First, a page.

The stamp duty land tax (SDLT) treatment of residential property acquisitions has been in the news a great deal recently. A new 15 per cent SDLT rate for certain high value (£2 million plus) residential property transactions involving corporate purchasers was introduced in the Finance Bill 2012, along with a new 7 per cent rate for other £2 million plus residential purchases.
However, a recent tribunal case reminds taxpayers of the need to keep basic rules of SDLT in mind notwithstanding recent, more technical, changes.
Two general principles of SDLT are relevant to the tribunal decision:
1. Where consideration for an acquisition comprises payment for (a) land and (b) other assets which do not attract SDLT, the taxpayer must make a “just and reasonable” apportionment to ascertain how much of the overall consideration is consideration for the land element, and therefore subject to SDLT.
2. Items which have become sufficiently attached to the land to comprise fixtures are treated as part of the land for SDLT purposes, so any amount paid for those fixtures is part of the chargeable consideration for SDLT purposes.
The recent tribunal case considered a house purchase in March 2010 by Miss Orsman. She paid £250,000 for the house and £8,000 which was described as being for “chattels”. She paid £2,500 of SDLT (being 1 per cent of the stipulated price for the house).
HMRC issued a notice of enquiry and undertook a close review as to the nature of these “chattels”. This was no doubt motivated by the fact that the £250,000 stipulated house price was right on the upper limit of the 1 per cent rate of SDLT (with SDLT payable at 3 per cent thereafter). Their investigations, which at one stage involved evidence from Miss Orsman as to a wardrobe which she could lift and which was not therefore a fixture, identified built-in fitted units with worktops located in the garage, which were valued at £800.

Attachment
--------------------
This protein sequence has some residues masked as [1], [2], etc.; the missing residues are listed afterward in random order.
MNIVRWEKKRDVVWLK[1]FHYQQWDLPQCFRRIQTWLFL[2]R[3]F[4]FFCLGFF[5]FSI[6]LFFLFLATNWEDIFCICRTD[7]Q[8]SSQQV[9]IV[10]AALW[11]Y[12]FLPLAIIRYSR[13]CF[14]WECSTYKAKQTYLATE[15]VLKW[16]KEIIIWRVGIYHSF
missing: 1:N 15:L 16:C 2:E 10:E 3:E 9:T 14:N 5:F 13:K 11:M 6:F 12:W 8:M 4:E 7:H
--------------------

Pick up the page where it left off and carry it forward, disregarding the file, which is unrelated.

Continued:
HMRC accordingly considered that the consideration for the land should be £250,800 (the price for the house and £800 for the fixtures – namely, the fitted units with worktop), and that SDLT should be charged on that amount at 3 per cent. This resulted in an extra £5,024 of SDLT. Unfortunately for Miss Orsman, the tribunal agreed with HMRC.
Keep it reasonable
There is an obvious incentive for taxpayers to try to keep the chargeable consideration for land (including fixtures) below the nearest SDLT threshold, so as to either avoid SDLT altogether or keep the consideration within the lowest percentage rate possible. However, this tribunal decision is a useful reminder that any apportionments need to be made on a just and reasonable basis – and that HMRC can be expected to scrutinise any apportionment which is at or near one of the SDLT thresholds.
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